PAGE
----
The new minimised view for Task Manager can provide you with some quick information on overall system performance, showing CPU, Memory, Disk and Networking statistics. It won't give you the details that some desktop gadgets have as far as system performance goes, but I think it's safe to assume that a few gadget writers will either write new desktop applications or Windows 8 style applications with Live Tiles to give you back some of these capabilities.

 

 

 

Explorer

 

 

 

 

Don't Ignore The New UI Elements Completely

This may seem to conflict with the first piece of advice given in this article, but you do need to learn what the new capabilities of the operating system are, and what the new UI can deliver. There no need for everyone to rush in and become experts on day one though, so be a cautious explorer, and you will gradually embrace some of the new capabilities.

The main applications in the new user interface that I spend time in are the new  Remote Desktop client, and the weather app, but depending on your habits or hobbies you may find that other included applications are winners. Don't forget to check out the new Windows 8 Store, it may deliver the applications you are looking for. In the desktop image earlier in the article you can see that it is possible to have both interfaces coexisting, making it easy to jump back and forth between new applications and traditional ones.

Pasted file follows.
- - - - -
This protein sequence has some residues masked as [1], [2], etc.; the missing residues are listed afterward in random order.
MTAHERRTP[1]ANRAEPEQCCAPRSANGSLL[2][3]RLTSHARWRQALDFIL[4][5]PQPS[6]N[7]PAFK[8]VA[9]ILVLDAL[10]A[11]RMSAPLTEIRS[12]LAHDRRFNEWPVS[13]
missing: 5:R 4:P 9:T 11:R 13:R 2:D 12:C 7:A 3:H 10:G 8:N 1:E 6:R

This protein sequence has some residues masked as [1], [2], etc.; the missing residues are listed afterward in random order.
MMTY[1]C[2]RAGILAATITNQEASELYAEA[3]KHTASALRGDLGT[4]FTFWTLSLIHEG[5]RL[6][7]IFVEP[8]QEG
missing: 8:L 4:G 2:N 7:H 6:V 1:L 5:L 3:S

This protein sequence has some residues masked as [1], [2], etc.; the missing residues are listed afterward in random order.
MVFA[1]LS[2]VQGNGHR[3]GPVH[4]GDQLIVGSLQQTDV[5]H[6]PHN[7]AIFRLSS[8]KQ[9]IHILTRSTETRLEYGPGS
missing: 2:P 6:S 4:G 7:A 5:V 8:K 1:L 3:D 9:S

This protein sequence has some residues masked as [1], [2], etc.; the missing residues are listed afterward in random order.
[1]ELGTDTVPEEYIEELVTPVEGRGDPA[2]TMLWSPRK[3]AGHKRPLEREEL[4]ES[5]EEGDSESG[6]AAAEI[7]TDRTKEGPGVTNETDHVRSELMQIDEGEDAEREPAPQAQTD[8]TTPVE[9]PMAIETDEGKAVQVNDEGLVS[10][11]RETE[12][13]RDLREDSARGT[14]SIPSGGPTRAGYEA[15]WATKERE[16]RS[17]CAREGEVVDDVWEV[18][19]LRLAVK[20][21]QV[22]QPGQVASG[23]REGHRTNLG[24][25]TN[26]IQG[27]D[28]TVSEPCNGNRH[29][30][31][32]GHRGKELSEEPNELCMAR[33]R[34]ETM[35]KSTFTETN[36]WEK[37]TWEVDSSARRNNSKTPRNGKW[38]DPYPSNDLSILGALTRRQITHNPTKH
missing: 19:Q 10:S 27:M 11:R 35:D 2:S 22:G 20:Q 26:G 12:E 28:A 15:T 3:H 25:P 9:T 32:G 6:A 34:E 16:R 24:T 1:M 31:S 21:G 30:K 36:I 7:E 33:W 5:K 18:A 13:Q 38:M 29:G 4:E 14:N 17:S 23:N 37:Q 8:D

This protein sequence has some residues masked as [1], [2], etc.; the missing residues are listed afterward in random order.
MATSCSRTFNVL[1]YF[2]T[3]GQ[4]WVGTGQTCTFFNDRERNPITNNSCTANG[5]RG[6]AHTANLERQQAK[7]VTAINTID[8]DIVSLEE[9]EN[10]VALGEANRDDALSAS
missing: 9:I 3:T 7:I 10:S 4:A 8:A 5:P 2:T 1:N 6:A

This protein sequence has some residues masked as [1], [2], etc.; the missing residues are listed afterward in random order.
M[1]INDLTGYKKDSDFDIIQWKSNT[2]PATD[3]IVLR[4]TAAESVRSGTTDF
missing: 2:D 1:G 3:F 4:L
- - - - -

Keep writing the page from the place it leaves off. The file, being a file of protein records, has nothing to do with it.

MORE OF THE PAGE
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Here we have the opposite, where we have a new Windows 8 app, Weather, taking up most of the screen while the desktop is snapped to the left. You will notice that the desktop applications that are open are each presented with their own live image so that you can jump directly to that application when you need to access it. New applications that embrace the snap view and present information in a useful format will definitely gain in popularity.

As more systems start receiving touch capabilities whether via a touch screen or input devices, some of these changes will make much more sense. I like to position Windows 8 as the gateway to the next generation of Windows, and there are some things Microsoft really wants you to get used to before they make any more drastic changes. If you extrapolate the direction things are going, at some point the operating system desktop as we know it could go away, and what is currently seen as heavy handedness with Windows 8 is really just paving the way for the future.